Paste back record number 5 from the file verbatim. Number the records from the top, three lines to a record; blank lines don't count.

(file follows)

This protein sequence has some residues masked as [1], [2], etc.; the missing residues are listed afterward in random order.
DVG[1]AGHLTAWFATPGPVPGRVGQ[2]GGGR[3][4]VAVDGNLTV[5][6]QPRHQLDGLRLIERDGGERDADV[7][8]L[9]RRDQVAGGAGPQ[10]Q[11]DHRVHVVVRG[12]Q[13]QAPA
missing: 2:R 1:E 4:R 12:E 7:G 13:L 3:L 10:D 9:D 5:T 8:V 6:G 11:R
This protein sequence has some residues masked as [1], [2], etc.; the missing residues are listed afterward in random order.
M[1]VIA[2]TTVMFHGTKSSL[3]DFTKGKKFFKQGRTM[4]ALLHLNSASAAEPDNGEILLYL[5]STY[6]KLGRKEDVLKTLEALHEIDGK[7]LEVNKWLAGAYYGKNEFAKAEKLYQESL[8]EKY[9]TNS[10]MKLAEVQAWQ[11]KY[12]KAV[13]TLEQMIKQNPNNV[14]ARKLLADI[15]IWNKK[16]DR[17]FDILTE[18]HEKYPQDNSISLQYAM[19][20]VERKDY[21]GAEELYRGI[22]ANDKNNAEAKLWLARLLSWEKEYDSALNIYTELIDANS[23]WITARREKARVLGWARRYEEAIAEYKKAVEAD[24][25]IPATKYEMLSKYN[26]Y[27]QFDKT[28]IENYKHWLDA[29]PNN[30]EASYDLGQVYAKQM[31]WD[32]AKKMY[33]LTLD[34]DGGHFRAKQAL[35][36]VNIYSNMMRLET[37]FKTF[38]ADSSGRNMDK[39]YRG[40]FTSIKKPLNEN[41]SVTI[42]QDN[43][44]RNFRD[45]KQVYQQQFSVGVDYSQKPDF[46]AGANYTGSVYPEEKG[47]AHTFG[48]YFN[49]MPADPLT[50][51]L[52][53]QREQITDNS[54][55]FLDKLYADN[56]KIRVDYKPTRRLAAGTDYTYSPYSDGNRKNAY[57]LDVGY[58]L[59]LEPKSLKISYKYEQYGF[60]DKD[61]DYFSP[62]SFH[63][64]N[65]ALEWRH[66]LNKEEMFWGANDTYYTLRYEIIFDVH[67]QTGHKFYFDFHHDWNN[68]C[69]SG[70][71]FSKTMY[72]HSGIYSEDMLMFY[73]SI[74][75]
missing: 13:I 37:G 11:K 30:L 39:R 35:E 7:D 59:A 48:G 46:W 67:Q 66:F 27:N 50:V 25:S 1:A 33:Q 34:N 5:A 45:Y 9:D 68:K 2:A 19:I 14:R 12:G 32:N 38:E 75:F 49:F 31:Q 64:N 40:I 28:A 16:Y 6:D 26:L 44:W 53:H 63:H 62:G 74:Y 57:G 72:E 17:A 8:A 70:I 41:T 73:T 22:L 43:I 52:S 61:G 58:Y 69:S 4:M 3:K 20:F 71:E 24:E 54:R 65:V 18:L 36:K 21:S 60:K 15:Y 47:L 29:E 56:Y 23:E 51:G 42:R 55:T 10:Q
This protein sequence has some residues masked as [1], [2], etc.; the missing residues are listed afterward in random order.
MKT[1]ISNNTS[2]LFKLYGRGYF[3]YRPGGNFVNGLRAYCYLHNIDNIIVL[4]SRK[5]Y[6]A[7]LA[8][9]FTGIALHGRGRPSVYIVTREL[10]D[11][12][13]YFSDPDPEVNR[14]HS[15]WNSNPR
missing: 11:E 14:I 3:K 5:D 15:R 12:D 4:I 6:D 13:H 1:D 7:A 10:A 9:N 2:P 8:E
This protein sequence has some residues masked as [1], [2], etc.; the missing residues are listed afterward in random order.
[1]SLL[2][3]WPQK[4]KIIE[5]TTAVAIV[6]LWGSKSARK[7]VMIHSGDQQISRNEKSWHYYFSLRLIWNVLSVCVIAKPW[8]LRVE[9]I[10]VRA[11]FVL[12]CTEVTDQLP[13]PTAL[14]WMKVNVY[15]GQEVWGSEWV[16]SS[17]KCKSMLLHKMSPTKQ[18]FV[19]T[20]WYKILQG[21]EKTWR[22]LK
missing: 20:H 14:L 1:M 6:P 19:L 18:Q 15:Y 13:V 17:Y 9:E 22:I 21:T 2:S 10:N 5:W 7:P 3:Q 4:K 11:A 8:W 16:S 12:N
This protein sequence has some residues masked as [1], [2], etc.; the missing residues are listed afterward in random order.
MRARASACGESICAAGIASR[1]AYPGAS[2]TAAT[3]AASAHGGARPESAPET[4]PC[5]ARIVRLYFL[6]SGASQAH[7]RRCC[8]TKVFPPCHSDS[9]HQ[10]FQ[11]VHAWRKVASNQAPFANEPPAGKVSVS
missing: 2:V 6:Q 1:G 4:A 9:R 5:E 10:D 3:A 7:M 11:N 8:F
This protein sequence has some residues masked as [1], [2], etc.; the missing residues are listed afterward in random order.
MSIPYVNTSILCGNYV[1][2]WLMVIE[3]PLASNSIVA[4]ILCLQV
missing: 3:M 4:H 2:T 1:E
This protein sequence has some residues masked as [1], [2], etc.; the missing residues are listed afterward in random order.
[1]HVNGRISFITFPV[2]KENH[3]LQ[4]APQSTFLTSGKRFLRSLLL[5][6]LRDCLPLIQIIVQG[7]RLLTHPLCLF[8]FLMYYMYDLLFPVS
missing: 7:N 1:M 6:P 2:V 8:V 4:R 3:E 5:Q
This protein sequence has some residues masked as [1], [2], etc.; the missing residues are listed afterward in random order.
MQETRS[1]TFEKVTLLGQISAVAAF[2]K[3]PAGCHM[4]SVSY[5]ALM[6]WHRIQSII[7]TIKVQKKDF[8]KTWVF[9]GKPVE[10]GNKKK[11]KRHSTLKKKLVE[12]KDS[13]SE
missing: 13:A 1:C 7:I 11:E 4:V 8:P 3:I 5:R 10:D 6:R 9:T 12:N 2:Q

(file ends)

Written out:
This protein sequence has some residues masked as [1], [2], etc.; the missing residues are listed afterward in random order.
MRARASACGESICAAGIASR[1]AYPGAS[2]TAAT[3]AASAHGGARPESAPET[4]PC[5]ARIVRLYFL[6]SGASQAH[7]RRCC[8]TKVFPPCHSDS[9]HQ[10]FQ[11]VHAWRKVASNQAPFANEPPAGKVSVS
missing: 2:V 6:Q 1:G 4:A 9:R 5:E 10:D 3:A 7:M 11:N 8:F